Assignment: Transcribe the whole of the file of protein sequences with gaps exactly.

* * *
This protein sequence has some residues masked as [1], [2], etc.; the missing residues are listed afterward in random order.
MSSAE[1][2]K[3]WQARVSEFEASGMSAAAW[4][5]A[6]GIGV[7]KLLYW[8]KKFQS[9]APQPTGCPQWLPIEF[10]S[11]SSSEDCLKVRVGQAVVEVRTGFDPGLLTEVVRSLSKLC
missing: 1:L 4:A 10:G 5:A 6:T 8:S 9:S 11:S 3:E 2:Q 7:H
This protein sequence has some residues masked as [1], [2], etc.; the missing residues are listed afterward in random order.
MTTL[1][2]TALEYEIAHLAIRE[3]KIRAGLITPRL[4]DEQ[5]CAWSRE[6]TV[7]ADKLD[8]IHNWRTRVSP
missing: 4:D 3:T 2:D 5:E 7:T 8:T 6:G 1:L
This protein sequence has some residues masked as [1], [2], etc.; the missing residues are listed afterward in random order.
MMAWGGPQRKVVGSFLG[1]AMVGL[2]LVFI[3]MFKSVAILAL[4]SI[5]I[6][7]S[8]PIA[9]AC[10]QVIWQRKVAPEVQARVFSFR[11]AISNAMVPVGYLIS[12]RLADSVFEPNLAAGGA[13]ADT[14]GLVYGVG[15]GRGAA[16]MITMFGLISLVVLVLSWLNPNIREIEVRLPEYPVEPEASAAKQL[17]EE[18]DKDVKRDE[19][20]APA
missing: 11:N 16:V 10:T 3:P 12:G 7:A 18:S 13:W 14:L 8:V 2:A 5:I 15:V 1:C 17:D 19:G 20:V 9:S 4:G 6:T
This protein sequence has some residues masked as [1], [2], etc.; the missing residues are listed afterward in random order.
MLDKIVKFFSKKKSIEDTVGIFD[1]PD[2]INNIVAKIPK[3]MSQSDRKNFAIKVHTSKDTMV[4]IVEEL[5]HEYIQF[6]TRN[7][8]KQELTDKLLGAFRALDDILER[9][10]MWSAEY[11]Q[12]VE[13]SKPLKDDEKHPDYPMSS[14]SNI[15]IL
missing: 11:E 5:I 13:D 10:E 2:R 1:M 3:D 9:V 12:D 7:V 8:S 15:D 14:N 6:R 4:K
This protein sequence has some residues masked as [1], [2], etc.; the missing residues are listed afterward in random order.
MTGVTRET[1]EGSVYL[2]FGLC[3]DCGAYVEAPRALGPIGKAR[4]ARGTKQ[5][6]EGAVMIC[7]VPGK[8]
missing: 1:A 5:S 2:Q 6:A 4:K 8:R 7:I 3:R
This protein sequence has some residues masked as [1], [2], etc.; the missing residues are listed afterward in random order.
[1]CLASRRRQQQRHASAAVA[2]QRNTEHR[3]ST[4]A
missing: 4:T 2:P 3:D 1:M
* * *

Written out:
This protein sequence has some residues masked as [1], [2], etc.; the missing residues are listed afterward in random order.
MSSAE[1][2]K[3]WQARVSEFEASGMSAAAW[4][5]A[6]GIGV[7]KLLYW[8]KKFQS[9]APQPTGCPQWLPIEF[10]S[11]SSSEDCLKVRVGQAVVEVRTGFDPGLLTEVVRSLSKLC
missing: 1:L 4:A 10:G 5:A 6:T 8:S 9:S 11:S 3:E 2:Q 7:H
This protein sequence has some residues masked as [1], [2], etc.; the missing residues are listed afterward in random order.
MTTL[1][2]TALEYEIAHLAIRE[3]KIRAGLITPRL[4]DEQ[5]CAWSRE[6]TV[7]ADKLD[8]IHNWRTRVSP
missing: 4:D 3:T 2:D 5:E 7:T 8:T 6:G 1:L
This protein sequence has some residues masked as [1], [2], etc.; the missing residues are listed afterward in random order.
MMAWGGPQRKVVGSFLG[1]AMVGL[2]LVFI[3]MFKSVAILAL[4]SI[5]I[6][7]S[8]PIA[9]AC[10]QVIWQRKVAPEVQARVFSFR[11]AISNAMVPVGYLIS[12]RLADSVFEPNLAAGGA[13]ADT[14]GLVYGVG[15]GRGAA[16]MITMFGLISLVVLVLSWLNPNIREIEVRLPEYPVEPEASAAKQL[17]EE[18]DKDVKRDE[19][20]APA
missing: 11:N 16:V 10:T 3:P 12:G 7:A 18:S 13:W 14:L 8:V 2:A 5:I 15:V 1:C 17:D 19:G 20:V 9:S 4:G 6:T
This protein sequence has some residues masked as [1], [2], etc.; the missing residues are listed afterward in random order.
MLDKIVKFFSKKKSIEDTVGIFD[1]PD[2]INNIVAKIPK[3]MSQSDRKNFAIKVHTSKDTMV[4]IVEEL[5]HEYIQF[6]TRN[7][8]KQELTDKLLGAFRALDDILER[9][10]MWSAEY[11]Q[12]VE[13]SKPLKDDEKHPDYPMSS[14]SNI[15]IL
missing: 11:E 5:I 13:D 10:E 2:R 1:M 3:D 9:V 12:D 7:V 8:S 15:D 14:N 6:R 4:K
This protein sequence has some residues masked as [1], [2], etc.; the missing residues are listed afterward in random order.
MTGVTRET[1]EGSVYL[2]FGLC[3]DCGAYVEAPRALGPIGKAR[4]ARGTKQ[5][6]EGAVMIC[7]VPGK[8]
missing: 1:A 5:S 2:Q 6:A 4:K 8:R 7:I 3:R
This protein sequence has some residues masked as [1], [2], etc.; the missing residues are listed afterward in random order.
[1]CLASRRRQQQRHASAAVA[2]QRNTEHR[3]ST[4]A
missing: 4:T 2:P 3:D 1:M